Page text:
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Sunday, October 21 was another big day for African American voter turnout in North Carolina. 10,188 African Americans voted Sunday in NC, many of them after church as part of the "souls to the polls" movement. In comparison, only 4,980 White Republicans voted Sunday in NC. Overall, Sunday turnout was (at least) 24,357, whereas in 2008 it was 15,083, meaning that Sunday turnout was up (at least) 61.5% over 2008 levels. These numbers may go up as more counties report their totals.

Click on the picture below for a full sized chart.

It seems that White Evangelicals in NC may not be all that enthusiastic about voting for Mitt Romney, at least in comparison to the enthusiasm African American voters in NC feel about voting for Barack Obama. Billy Graham has taken out ads trying to motivate the religious right to "Vote for Biblical values" (apparently that is supposed to mean voting for Mitt Romney). But if that has prompted some sort of religious right voting wave, it is doing an excellent job of camouflaging itself in the early voting statistics. On Sunday, African American turnout in NC was more than double White Republican turnout.

Here's the scene from Raleigh (pic from OFA's twitter feed):

Overall, early vote turnout is now up by 38.0% in NC above where it was at the same time in 2008. Yesterday it was up by 36.6%, but more votes from previous days keep trickling in from slow reporting counties. As a result, Obama's vote margins keep improving from previous days.

Projecting based off of demographics and party registration (for example, giving Obama 99% of the votes cast by African American Democrats and giving Romney 96% of the votes cast by White Republicans), President Obama is ahead in NC by something like 271,155 votes to 218,800 votes, which equals a margin of 52,355 total votes. Just so that nobody misunderstands, these vote numbers are estimates, not actual vote totals. For methodological details, see my Day 1 Diary.

In 2008, at this same time in the early voting period, Obama was up by about 203,552 to 148,968 over John McCain, which is a margin of 54,584 total votes. So it appears that Obama is in about the same position as he was in 2008 in terms of vote margin, but turnout among both Democrats and Republicans is a heck of a lot higher.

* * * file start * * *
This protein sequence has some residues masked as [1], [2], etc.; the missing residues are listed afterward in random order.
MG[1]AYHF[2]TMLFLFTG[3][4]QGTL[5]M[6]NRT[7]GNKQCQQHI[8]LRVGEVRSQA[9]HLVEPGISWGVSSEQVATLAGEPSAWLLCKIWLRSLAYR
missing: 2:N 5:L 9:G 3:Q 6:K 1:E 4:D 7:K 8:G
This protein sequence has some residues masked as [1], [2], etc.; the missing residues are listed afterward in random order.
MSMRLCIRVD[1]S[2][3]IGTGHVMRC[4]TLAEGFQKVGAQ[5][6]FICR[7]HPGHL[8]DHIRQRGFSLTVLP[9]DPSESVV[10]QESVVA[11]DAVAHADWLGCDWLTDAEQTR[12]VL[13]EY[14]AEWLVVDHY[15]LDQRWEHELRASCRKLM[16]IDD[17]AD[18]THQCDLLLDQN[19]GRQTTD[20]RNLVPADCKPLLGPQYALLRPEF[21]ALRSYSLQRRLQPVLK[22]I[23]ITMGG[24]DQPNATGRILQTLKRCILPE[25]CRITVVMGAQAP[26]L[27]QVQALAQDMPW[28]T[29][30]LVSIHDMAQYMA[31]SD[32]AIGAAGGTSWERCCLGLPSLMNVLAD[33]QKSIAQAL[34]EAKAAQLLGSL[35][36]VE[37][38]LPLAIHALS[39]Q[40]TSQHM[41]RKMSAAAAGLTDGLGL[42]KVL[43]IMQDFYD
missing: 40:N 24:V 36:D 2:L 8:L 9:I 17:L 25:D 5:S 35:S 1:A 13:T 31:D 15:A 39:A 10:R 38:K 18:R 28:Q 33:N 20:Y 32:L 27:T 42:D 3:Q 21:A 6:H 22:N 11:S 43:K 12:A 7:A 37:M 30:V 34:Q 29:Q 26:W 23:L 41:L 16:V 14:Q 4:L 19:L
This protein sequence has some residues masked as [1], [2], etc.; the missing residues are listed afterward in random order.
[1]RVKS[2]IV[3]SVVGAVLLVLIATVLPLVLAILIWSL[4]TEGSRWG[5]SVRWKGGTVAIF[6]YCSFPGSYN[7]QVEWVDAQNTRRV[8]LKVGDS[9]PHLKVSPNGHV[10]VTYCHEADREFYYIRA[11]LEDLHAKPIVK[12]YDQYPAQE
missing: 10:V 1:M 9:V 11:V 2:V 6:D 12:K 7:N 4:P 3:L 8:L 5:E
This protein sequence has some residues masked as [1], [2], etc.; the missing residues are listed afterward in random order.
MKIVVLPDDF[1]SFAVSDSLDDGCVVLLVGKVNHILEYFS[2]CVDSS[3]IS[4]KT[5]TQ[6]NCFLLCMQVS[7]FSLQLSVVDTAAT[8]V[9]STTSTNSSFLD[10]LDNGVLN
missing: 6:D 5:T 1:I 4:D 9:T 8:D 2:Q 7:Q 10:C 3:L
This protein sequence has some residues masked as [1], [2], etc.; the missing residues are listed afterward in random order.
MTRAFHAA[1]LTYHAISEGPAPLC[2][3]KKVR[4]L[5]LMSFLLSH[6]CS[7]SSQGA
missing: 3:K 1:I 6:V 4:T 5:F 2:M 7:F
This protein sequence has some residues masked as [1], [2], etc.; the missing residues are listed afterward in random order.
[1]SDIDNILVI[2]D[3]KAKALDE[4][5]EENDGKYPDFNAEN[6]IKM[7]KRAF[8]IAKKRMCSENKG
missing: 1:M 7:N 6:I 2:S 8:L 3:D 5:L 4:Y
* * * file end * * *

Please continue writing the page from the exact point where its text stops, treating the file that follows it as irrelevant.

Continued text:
Of course, this avalanche of early voting is not a unique event occurring only in North Carolina. The same thing is happening across the country, especially in swing states where OFA's unprecedented ground game is deployed, like Iowa, Nevada, Ohio, and Colorado. The only difference is that the data released in NC is more detailed than in other states, so we can see with more clarity how early voting is playing out.

Graphs:

Turnout continues to be up among White Republicans:



But it continues to be the case that it is not up enough to offset the increased Minority and White Dem turnout:



The cumulative vote margin is basically tracking 2008:



But the daily vote margin chart shows that it hasn't been tracking 2008 exactly evenly across time. Obama was a bit behind where he was in 2008 before in person OSEV voting started, but in more recent days (especially Saturday) has been ahead of his 2008 pace:



The cumulative vote percentage chart shows the vote percentages for Obama. Even though higher GOP turnout is being cancelled out by higher Dem turnout in terms of vote margins, the percentages are dragged down a bit:



And the daily vote percentage chart shows the same thing:



Bottom line: If anyone thinks that Obama can't win North Carolina, they would be well advised to take a look at the early voting numbers. It's all about turnout and voting, and who votes wins.

Previous NC Early Voting Diaries:

Day 1 & Methodology

Day 2

Day 3

Originally posted to MattTX on Mon Oct 22, 2012 at 08:32 AM PDT.

Also republished by North Carolina BLUE.

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